With this syndrome, we are talking about the unintentional forgetfulness of the person in charge of the child, not the child being left voluntarily in the car while shopping or taking certain steps.

Some statistics currently exist on this subject. The Consumer Safety Commission records that between June 2007 and August 2009 in France, there were 26 accidents involving children left in cars, resulting in seven deaths. Most of them were children under 3 years old. In these 26 cases, 11 are due to complete supervision by those responsible for the children Descending A forgotten baby syndrome) and 14 of the so-called “voluntary” situations.

An April 2020 study published in Pediatrics and Child Health stated that “37 children die each year from hyperthermia inside a parked car in the United States.”

“Most cases are due to caregiver forgetfulness (about 55%), where about 13% are due to intentional neglect of children and about 28% occur when children get into unlocked vehicles.”

Concerning involuntary forgetfulness, “in most cases, these episodes concern adults whose mental and cognitive functions are completely intact,” notes the Italian study. “In most cases, it was not the work of indifferent or neglected parents,” also wrote in 2016 Conversation David Diamond, Professor of Psychology and Neuroscience, said.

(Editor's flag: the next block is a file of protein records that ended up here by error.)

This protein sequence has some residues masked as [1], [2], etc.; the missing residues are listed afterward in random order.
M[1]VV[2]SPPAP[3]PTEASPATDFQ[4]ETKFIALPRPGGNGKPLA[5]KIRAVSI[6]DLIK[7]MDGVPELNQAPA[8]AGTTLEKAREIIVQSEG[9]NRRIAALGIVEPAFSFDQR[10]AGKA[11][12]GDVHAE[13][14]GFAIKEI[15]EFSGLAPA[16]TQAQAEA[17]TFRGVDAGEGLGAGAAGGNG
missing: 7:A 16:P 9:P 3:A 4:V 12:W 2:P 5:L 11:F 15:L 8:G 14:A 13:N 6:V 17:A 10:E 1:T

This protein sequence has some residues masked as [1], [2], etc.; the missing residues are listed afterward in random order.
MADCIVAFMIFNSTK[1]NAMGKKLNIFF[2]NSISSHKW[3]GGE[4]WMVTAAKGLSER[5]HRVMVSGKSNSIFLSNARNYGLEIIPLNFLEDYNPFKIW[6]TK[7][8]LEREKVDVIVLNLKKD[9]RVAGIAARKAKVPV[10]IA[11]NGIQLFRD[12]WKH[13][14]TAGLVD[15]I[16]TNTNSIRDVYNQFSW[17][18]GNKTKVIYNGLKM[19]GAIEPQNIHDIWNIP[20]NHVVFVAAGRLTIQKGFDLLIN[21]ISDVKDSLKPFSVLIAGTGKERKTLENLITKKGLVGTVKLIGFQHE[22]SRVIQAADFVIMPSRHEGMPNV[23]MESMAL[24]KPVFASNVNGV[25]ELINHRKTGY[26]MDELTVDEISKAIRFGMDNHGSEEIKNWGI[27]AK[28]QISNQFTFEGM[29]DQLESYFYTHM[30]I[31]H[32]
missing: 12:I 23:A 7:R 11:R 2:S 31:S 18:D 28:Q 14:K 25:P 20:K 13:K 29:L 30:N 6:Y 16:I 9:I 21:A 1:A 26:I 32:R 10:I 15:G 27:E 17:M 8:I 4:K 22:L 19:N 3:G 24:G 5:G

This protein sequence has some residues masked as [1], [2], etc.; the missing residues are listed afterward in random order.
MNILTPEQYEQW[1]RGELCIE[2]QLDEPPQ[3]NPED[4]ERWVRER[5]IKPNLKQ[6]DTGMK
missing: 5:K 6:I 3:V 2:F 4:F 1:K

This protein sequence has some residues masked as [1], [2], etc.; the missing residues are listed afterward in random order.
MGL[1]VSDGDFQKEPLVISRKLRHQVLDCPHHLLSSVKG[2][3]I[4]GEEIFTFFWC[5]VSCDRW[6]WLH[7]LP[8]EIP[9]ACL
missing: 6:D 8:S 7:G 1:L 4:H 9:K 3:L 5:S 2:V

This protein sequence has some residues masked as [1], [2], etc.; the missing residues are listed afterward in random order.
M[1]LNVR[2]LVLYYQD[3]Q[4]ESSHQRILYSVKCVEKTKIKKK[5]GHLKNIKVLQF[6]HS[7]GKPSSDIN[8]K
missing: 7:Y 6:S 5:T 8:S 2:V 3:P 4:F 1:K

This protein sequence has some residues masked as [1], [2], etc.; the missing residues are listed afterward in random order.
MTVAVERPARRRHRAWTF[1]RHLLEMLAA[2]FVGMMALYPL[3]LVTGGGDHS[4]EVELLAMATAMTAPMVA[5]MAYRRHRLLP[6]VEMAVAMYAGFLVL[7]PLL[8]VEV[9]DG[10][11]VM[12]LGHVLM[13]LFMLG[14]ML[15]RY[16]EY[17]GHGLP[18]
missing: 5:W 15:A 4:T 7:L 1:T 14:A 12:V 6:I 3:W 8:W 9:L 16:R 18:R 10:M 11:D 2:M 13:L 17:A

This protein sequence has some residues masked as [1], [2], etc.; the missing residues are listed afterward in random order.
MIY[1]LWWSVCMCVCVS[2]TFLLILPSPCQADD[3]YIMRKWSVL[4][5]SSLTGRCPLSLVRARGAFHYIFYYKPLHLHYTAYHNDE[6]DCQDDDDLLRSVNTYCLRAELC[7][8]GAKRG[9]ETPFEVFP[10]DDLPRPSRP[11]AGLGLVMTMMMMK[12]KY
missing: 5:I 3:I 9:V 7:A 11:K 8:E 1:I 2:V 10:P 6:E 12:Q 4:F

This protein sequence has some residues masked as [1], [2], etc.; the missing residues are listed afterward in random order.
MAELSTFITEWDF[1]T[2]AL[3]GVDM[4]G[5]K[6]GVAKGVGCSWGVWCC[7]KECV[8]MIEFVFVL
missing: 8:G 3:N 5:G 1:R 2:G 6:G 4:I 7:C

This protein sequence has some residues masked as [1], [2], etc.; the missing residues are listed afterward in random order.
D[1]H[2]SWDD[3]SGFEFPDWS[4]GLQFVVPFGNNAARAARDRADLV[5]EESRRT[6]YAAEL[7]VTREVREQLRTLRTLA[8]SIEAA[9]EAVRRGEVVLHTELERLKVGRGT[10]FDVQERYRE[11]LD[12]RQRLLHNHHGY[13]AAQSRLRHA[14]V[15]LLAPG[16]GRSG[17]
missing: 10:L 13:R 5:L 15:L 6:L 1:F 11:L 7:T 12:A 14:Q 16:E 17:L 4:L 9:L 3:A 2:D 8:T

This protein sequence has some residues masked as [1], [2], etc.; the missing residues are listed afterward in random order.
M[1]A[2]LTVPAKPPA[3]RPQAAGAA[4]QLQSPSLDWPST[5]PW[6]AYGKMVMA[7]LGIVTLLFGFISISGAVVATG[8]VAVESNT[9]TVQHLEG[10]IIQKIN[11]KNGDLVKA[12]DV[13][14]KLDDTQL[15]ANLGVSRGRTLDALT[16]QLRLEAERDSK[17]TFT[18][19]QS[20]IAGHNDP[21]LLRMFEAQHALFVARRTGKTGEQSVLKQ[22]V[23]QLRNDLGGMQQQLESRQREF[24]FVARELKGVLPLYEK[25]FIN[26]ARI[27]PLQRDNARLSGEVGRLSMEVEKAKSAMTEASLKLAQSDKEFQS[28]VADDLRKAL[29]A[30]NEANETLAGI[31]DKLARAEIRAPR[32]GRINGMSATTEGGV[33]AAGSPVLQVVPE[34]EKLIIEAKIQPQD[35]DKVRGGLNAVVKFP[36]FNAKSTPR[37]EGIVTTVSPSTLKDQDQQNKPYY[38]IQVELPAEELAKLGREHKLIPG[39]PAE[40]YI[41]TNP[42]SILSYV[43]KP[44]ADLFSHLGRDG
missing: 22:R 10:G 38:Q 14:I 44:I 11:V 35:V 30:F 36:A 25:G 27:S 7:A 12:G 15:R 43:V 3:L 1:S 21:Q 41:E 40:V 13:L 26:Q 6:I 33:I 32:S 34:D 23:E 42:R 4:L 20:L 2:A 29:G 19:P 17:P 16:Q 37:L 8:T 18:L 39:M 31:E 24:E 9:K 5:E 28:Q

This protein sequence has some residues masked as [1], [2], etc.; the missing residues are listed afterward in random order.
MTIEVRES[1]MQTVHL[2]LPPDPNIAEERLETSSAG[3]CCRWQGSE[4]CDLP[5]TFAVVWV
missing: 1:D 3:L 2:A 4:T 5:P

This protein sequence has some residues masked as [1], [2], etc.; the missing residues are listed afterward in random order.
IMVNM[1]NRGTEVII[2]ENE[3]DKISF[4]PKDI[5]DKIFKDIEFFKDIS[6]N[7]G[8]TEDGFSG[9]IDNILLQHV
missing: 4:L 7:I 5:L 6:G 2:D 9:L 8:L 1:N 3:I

“Habit Memory” and “Expected Memory”

Louis hypothesized that this type of failure was “the result of a competition between the brain’s ‘habit memory’ systems” – that is, recorded routines, such as going to work – “and its ‘expected memory’ system”, i.e. what we should do in the future. , Memory of the things that need to be done next. And in some cases, according to his observations, “habit exists in the memory system.”

“In the case of a child who has to be dropped off by his nanny or cr কche, forgetting affects the ‘expected’ memory,” the Consumer Safety Commission noted.

It is a memory “especially fragile, its informative content is low, but its implementation is complex. It thinks on the one hand, conceives an action and does not survive, even if it is by routine elsewhere, and on the other hand. This operation should be performed when matching.